Between the larger ships the action continued at long range, for the superior speed of the battle cruisers enabled Admiral Sturdee to choose his distance, and his proper concern was to demolish the enemy with his own ships unscathed. At 2.05 he turned 8 points to starboard to clear the smoke blown down from the northwest and reduce the range, which had increased to 16,000 yards. Admiral von Spee also turned southward, and the stern chase was renewed without firing until 2.45. At this point both sides turned to port, the Germans now slightly in the rear and working in to 12,500 yards to use their 5.9-inch guns.
At 3.15 the British came completely about to avoid the smoke, and the Germans also turned, a little later, as if to cross their bows. (See diagram.) The Gneisenau and Scharnhorst, though fighting gamely, were now beaten ships, the latter with upper works a "shambles of torn and twisted iron," and holes in her sides through which could be seen the red glow of flames. She turned on her beam-ends at 4.17 and sank with every man an board. At 6 o'clock, after a fight of extraordinary persistence, the Gneisenau opened her sea-cocks and went down. All her 8-inch ammunition had been expended, and 600 of her 850 men were disabled or killed. Some 200 were saved.
Against ships with 12-inch guns and four times their weight of broadside the Gneisenau and Scharnhorst made a creditable record of over 20 hits. The British, however, suffered no casualties or material injury. While Admiral Sturdee's tactics are thus justified, the prolongation of the battle left him no time to join in the light cruiser chase, and even opened the possibility, in the rain squalls of the late afternoon, that one of the armored cruisers might get away. In spite of a calm sea and excellent visibility during most of the action, the gunnery of the battle cruisers appears to have been less accurate at long range than in the later engagement off the Dogger Bank.
Following similar tactics, the Glasgow and Cornwall overtook Page 365Page 366 and finally silenced the Leipzig at 7 p.m., four hours after the Glasgow had first opened fire. Defiant to the last, like the Monmouth at Coronel, and with her ammunition gone, she sank at 9.25, carrying down all but 18 of her officers and crew. The Kent, stoking all her woodwork to increase steam, attained at 5 o'clock a position 12,000 yards from the Nürnberg, when the latter opened fire. At this late hour a long range action was out of the question. As the Nürnberg slowed down with two of her boilers burst, the Kent closed to 3000 yards and at 7.30 finished off her smaller opponent. The Dresden, making well above her schedule speed of 24 knots, had disappeared to southwestward early in the afternoon. Her escape entailed a long search, until, on March 14, 1915, she was destroyed by the Kent and Glasgow off Juan Fernandez, where she had taken refuge for repairs.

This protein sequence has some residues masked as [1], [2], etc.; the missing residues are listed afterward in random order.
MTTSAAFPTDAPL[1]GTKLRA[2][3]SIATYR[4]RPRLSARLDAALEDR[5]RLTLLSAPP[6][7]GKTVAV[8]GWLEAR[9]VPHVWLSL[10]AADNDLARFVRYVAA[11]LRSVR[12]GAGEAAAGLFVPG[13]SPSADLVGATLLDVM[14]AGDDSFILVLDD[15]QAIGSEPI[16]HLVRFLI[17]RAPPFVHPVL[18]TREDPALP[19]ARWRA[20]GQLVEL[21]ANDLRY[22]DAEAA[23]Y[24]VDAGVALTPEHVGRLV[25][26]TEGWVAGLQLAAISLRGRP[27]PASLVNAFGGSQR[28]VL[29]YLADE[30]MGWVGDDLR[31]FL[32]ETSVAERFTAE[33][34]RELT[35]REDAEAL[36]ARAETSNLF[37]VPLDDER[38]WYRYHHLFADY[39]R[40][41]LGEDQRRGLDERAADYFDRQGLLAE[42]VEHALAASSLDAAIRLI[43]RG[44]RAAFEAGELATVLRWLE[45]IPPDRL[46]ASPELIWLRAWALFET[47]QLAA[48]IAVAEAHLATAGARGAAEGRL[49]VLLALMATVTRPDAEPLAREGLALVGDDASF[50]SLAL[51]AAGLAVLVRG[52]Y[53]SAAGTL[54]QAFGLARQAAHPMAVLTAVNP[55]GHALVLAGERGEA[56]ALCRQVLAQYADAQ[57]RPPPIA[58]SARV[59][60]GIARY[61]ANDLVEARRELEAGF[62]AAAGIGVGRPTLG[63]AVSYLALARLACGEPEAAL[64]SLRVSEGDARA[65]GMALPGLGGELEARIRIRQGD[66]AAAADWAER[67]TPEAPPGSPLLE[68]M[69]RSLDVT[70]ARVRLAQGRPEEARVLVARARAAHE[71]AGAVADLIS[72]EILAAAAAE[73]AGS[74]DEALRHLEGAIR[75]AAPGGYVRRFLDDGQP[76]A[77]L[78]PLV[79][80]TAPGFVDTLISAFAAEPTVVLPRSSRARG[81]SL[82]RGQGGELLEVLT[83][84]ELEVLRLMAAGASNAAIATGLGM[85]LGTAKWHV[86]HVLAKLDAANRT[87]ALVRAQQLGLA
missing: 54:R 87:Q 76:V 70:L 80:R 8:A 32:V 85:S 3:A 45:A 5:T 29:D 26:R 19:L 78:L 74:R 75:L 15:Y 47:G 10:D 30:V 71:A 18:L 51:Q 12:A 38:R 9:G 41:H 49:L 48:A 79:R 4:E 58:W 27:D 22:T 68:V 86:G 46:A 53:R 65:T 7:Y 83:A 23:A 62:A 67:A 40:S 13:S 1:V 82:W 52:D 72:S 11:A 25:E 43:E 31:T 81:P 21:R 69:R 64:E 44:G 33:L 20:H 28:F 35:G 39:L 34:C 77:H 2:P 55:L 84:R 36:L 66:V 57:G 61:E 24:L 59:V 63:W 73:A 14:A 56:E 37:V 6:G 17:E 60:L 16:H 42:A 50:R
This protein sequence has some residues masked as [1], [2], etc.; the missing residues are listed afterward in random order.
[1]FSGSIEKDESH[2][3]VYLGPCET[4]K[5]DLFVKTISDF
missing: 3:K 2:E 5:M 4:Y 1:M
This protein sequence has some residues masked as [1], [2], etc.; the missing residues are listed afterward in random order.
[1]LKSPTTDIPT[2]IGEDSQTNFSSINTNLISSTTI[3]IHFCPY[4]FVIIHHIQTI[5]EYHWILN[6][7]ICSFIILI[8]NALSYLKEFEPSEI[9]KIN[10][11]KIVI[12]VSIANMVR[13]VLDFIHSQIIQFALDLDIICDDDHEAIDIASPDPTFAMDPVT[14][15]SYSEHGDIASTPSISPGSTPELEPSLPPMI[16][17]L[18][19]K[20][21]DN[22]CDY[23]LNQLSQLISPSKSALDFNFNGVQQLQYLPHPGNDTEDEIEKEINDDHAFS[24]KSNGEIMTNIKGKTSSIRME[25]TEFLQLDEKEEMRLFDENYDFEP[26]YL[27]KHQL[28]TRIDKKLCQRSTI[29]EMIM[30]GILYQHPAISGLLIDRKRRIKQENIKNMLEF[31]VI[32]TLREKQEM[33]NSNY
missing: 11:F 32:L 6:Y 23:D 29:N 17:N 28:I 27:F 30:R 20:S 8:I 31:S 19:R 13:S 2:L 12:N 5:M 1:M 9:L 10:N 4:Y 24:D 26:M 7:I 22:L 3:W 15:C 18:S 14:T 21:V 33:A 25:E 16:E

From Official British Naval History, Vol. I.
BATTLE OF THE FALKLAND ISLANDS, DEC. 8, 1914
Name Type Guns Speed
Invincible Battle Cruiser 8–12″, 16–4″ 26.5
Inflexible Battle Cruiser 8–12″, 16–4″ 26.5
Carnarvon Armored Cruiser 4–7.5″, 6–6″ 23.0
Cornwall Armored Cruiser 14–6″ 23.5
Kent Armored Cruiser 14–6″ 23.0
Bristol Scout Cruiser 2–6″, 10–4″ 26.5
Glasgow Scout Cruiser 2–6″, 10–4″ 26.5
Canopus Coast Defense 4–12″, 12–6″ 16.5
Scharnhorst Armored Cruiser 8–8.2″, 6–6″ 23.5
Gneisenau Armored Cruiser 8–8.2″, 6–6″ 23.5
Leipzig Protected Cruiser 10–4″ 23.0
Nürnberg Scout Cruiser 10–4″ 24.0
Dresden Scout Cruiser 10–4″ 24.0
The Battle of the Falkland Islands was a British naval victory over the Imperial German Navy on 8 December 1914 during the First World War in the South Atlantic. The British, embarrassed by a defeat at the Battle of Coronel on 1 November, sent a large force to track down and destroy the German cruiser squadron responsible.